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When the Darkness Will Not Lift: Doing What We Can While We Wait for God—and Joy

By John Piper (Author)
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Item Number 62666  
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Item Specifications...

Pages   1
Est. Packaging Dimensions:   Length: 6.42" Width: 5.78" Height: 0.65"
Weight:   0.21 lbs.
Binding  CD
Release Date   Jan 31, 2007
ISBN  158134919X  
EAN  9781581349191  

Availability  0 units.

Item Description...
"It is utterly crucial that in our darkness we affirm the wise, strong hand of God to hold us, even when we have no strength to hold him." John Piper Even the most faithful, focused Christians can encounter periods of depression and spiritual darkness when joy seems to stay just out of reach. It can happen because of sin, satanic assault, distressing circumstances, or hereditary and other physical causes. In When the Darkness Will Not Lift, John Piper aims to give some comfort and guidance to those experiencing spiritual darkness. Readers will gain insight into the physical side of depression and spiritual darkness, what it means to wait on the Lord in a time of darkness, how unconfessed sin can clog our joy, and how to minister to others who are living without light. Piper uses real-life examples and sensitive narrative to show readers abundant reason to hope that God will pull them out of the pit of despair and into the light once again.

Publishers Description
Even the most faithful, focused Christians can encounter periods of depression and spiritual darkness when joy seems to stay just out of reach. It happens because of sin, satanic assault, distressing circumstances, hereditary and other physical causes. In When the Darkness Will Not Lift, John Piper aims to give some comfort and guidance to those experiencing spiritual darkness. Audio Book is read by Wayne Shepherd.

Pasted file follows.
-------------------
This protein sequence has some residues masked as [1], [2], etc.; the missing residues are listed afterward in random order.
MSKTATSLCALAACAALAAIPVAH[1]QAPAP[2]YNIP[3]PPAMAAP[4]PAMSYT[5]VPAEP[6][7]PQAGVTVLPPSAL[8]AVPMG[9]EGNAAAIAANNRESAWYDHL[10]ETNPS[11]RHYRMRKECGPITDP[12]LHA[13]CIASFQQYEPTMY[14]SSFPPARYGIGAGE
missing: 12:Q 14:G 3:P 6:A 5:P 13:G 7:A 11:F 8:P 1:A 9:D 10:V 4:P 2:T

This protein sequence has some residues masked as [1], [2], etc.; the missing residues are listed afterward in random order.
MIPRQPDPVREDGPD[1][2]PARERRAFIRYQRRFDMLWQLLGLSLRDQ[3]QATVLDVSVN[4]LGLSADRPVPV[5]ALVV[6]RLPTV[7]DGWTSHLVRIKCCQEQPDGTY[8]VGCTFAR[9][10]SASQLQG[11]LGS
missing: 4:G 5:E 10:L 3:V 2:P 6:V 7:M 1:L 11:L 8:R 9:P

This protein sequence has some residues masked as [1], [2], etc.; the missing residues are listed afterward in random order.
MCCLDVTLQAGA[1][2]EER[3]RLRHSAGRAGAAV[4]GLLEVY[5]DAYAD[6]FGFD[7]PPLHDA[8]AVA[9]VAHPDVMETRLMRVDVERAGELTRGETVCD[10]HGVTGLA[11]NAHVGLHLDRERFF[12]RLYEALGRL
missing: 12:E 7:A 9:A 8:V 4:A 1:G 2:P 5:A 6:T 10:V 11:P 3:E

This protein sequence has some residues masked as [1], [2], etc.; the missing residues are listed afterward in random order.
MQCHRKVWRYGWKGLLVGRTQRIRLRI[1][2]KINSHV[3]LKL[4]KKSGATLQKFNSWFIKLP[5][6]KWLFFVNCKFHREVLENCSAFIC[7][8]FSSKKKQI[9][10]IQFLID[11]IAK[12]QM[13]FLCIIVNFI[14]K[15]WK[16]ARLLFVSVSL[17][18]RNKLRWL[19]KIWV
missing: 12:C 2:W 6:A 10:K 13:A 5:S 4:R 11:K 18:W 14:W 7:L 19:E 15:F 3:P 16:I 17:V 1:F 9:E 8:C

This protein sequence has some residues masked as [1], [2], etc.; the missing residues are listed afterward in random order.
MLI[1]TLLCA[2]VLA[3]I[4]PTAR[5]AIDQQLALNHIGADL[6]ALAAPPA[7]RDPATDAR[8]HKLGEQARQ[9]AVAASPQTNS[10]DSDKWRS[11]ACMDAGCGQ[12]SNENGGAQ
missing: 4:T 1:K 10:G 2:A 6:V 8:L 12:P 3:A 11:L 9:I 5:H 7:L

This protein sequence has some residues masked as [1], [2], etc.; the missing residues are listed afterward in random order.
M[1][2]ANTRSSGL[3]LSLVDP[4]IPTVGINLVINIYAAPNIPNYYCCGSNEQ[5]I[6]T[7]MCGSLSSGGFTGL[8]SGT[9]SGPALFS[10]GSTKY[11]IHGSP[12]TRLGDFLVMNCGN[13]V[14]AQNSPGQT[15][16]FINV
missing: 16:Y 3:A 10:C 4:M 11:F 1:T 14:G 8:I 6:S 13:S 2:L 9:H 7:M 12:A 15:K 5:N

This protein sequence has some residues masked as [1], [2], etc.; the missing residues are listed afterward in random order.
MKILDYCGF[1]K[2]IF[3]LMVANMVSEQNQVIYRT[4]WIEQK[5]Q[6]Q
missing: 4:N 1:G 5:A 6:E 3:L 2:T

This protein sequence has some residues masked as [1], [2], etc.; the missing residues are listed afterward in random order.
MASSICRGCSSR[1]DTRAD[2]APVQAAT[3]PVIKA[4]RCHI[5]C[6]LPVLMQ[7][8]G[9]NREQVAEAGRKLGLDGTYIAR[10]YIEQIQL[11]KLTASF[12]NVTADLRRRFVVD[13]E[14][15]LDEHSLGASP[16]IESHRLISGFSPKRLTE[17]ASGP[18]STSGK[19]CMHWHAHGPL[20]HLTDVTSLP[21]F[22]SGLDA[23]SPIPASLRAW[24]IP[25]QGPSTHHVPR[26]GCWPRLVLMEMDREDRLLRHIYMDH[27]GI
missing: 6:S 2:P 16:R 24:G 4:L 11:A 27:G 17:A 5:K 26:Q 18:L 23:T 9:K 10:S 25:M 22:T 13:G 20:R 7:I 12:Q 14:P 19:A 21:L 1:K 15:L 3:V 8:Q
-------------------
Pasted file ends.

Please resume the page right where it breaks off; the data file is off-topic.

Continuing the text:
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More About John Piper

John Piper John Piper, the preaching pastor of Bethlehem Baptist Church in Minneapolis since 1980, is the author of numerous books" "and a senior writer for "World "magazine,"" He received his doctorate in theology from the University of Munich and taught biblical studies for six years at Bethel College, St. Paul, before becoming a pastor. He and his wife, Noel, have four sons and one daughter.

SPANISH BIO: John Piper es pastor de Bethlehem Baptist Church, en Mineapolis. Sus muchos libros incluyen: Cuando no deseo a Dios, No desperdicies tu vida, Lo que Jesus exige del mundo.

John Piper currently resides in Minneapolis, in the state of Minnesota. John Piper was born in 1946.

John Piper has published or released items in the following series...
  1. John Piper Small Group
  2. Swans Are Not Silent

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1Books > Subjects > Health, Mind & Body > Death & Grief   [0  similar products]
2Books > Subjects > Health, Mind & Body > Mental Health > Depression   [521  similar products]
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Reviews - What do our customers think?
Dealing with Melancholy: The Christian Perspective  Mar 11, 2008
~When the Darkness Will Not Lift: Doing What We Can While We Wait for God--and Joy~ is insightful work by Baptist pastor John Piper. Piper examines the phenomenon of depression or melancholy from a Biblical perspective. This succinct book began as an epilogue to an earlier book When I Don't Desire God: How to Fight For Joy. Herein, Piper seeks to offer guidance and encouragement for those for whom joy seems to stay out of reach. As the book capsule summary notes, "Even the most faithful, focused Christian can encounter periods of depression and spiritual darkness when joy seems to stay just out of reach. It can happen because of sin, satanic assault, distressing circumstances, or hereditary and other physical causes." And despite its brevity, this potent little book brings consolation for the downhearted believers in Christ.